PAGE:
In the summer, we talk about the highest altitude that we can fly with a specific weight load. With air medical missions the weight, the heat, and the altitude really effect how high we can go. Then we check all of the equipment, the medications, the batteries. Every shift, every person does that. After that’s done, we check in with the local hospital and the departments we work with the most. They call us to help out sometimes.
Emily: We work 72 hour shifts and full time is nine days per month. You can work up to six days in a row, but after that you have to take a 24-hour break before you can go on a shift again. While we’re on shift, everyone thinks we just sit around relaxing waiting for calls to come in, but there’s a lot of education that goes into our jobs as well. Lots of studying, lots of quizzes, lots of practicing. Some shifts all of the calls come during the day, so we get to sleep through the night. Sometimes they all come at night, so that’s not the case. We do something called fatigue scores every day, where we look at our energy levels. It helps us decide if we’re okay and safe to fly.
Is there a specific mission where you overcame all the difficulties to find success?
“When we landed, the tail of the chopper was actually hanging off the cliff.”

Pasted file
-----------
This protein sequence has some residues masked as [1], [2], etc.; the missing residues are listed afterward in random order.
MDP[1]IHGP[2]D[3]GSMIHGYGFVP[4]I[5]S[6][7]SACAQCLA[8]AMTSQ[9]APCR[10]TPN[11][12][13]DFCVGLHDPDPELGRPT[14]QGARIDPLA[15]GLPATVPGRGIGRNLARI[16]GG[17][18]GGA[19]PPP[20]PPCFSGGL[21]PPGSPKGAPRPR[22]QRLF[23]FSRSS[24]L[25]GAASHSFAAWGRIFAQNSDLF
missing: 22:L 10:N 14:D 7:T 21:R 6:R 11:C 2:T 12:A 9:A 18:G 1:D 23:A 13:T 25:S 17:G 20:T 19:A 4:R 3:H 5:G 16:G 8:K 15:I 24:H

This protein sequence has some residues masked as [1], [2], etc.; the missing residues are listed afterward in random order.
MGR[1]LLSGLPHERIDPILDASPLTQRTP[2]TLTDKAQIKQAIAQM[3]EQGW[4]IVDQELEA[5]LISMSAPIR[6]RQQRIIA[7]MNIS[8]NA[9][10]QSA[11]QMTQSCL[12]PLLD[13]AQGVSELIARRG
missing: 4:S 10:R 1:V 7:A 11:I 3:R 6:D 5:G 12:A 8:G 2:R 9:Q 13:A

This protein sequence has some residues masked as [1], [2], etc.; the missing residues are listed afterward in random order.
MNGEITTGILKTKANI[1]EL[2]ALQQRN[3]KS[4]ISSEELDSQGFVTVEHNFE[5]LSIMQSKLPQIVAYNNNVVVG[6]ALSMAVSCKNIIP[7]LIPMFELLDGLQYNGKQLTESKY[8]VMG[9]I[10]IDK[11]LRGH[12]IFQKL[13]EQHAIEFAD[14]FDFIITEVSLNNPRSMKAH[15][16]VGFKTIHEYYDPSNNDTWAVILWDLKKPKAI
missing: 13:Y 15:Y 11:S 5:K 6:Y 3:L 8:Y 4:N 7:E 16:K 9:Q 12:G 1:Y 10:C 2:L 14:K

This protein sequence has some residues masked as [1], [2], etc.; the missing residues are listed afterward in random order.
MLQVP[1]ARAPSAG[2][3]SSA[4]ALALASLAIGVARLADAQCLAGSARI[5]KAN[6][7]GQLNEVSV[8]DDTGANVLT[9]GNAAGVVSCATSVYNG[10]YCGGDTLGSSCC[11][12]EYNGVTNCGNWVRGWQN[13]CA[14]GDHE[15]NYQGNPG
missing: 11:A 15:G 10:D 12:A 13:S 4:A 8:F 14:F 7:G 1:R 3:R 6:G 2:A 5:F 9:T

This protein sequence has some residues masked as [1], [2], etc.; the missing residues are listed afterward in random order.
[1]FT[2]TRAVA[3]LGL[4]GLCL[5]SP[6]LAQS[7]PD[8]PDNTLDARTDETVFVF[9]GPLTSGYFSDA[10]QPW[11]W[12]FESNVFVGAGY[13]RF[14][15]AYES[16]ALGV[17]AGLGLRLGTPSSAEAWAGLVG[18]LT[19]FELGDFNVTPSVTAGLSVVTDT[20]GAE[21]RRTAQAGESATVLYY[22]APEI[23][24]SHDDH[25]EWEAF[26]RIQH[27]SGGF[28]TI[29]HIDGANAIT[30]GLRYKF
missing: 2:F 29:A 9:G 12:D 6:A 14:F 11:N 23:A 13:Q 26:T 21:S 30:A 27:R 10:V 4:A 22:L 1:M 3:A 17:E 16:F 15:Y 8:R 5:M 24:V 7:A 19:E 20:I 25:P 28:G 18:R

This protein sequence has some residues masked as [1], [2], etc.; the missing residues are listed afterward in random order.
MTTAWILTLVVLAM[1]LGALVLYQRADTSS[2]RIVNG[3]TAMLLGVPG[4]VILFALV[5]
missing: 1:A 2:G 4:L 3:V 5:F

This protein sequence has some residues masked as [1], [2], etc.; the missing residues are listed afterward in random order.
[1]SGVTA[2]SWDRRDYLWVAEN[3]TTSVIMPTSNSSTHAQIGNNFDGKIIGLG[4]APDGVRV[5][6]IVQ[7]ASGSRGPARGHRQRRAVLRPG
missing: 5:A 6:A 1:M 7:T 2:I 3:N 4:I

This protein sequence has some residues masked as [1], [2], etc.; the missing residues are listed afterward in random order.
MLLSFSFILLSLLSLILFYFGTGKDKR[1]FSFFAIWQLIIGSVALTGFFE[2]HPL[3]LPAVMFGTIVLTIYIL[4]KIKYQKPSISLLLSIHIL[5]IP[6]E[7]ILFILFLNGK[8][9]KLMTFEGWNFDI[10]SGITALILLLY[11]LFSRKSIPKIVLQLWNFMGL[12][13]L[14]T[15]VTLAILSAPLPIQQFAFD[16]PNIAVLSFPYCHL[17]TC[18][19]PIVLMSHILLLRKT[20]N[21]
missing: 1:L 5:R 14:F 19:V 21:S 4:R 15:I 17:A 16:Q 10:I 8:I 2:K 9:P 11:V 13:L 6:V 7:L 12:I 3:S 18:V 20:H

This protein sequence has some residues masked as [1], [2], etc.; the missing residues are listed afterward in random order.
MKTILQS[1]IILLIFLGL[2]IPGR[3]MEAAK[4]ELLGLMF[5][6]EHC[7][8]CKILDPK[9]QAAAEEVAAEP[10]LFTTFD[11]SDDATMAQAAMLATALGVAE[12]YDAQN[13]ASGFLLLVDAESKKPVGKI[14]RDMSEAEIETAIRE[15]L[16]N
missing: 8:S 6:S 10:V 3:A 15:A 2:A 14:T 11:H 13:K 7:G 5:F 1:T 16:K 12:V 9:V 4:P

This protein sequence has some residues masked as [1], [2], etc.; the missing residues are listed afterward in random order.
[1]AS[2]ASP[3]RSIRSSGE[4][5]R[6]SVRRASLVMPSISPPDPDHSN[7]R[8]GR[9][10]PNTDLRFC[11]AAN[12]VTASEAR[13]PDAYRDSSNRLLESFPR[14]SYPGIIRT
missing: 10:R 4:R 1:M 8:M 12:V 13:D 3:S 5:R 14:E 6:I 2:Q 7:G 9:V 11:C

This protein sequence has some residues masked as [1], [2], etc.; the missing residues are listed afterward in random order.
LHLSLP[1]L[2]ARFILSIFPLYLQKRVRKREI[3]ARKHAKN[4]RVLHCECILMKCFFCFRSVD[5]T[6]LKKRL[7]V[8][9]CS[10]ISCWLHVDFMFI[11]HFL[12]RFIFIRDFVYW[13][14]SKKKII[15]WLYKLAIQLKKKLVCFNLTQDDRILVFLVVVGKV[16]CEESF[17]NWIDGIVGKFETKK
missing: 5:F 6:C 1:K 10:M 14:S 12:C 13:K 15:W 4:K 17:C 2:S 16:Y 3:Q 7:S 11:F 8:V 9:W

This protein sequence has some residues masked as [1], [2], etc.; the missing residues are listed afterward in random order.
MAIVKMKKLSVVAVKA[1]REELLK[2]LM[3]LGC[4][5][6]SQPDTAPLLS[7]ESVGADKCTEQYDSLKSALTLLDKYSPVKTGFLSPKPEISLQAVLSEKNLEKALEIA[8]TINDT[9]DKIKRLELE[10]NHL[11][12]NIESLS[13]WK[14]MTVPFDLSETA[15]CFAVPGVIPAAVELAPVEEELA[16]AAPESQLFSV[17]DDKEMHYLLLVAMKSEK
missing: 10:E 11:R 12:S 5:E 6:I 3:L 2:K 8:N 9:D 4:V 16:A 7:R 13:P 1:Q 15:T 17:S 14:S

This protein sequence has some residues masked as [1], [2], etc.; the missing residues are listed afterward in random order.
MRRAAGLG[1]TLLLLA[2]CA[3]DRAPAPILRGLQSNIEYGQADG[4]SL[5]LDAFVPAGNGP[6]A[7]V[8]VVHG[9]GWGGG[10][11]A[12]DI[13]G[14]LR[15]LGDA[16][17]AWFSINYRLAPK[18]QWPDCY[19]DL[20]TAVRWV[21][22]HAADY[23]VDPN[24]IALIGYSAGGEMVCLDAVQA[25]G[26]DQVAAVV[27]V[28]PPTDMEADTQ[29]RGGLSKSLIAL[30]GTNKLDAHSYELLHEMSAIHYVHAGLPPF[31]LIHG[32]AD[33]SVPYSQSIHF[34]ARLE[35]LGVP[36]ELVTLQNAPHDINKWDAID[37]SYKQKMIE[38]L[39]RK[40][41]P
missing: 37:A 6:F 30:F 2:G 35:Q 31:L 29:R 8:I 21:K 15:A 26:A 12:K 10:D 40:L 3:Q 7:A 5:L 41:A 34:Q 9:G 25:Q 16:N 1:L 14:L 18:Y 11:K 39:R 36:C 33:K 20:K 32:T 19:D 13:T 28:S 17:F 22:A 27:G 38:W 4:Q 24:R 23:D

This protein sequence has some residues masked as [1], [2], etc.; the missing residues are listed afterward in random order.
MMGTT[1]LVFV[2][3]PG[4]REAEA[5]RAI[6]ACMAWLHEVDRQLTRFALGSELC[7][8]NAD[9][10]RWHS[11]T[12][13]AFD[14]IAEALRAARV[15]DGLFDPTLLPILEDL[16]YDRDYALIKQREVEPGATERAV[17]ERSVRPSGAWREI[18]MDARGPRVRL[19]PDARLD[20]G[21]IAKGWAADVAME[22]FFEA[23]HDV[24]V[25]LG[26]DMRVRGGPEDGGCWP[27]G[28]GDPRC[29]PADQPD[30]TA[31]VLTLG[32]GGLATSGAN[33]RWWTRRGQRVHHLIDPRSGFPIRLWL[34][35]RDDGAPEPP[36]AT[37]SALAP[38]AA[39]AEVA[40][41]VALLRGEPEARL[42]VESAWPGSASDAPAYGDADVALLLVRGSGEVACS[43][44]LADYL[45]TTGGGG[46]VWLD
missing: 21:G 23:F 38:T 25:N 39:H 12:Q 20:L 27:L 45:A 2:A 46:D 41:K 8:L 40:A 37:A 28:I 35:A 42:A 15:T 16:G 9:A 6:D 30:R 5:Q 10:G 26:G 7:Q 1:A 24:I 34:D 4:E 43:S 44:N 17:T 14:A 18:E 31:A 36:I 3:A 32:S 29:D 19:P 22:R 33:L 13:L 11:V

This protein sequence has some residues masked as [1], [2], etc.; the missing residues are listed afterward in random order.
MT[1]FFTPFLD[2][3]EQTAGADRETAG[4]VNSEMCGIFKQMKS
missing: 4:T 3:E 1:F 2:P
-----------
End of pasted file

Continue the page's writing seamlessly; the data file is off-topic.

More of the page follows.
Emily: We had a recent mission out in Carbondale. The patient had a broken leg and couldn’t hike out of where she was. She wasn’t critical, but in the spot where she was, it would have taken the fire department eight hours to carry her out due to how difficult the terrain was. We ended up finding her and flying her out, but the difficult part was where we had to land. There was really nowhere normal to land within a mile from her. We all talked trying to find a place where a helicopter wouldn’t normally fit. We ended up landing on a cliffside just below where the patient was. When we landed, the tail of the chopper was actually hanging off the cliff. It was a little scary, the pilot was using me and the paramedic for guidance. We had our doors open telling him what we saw to make sure it was as safe as possible. The evac was much quicker than it would have been and we were able to get her treatment as fast as possible.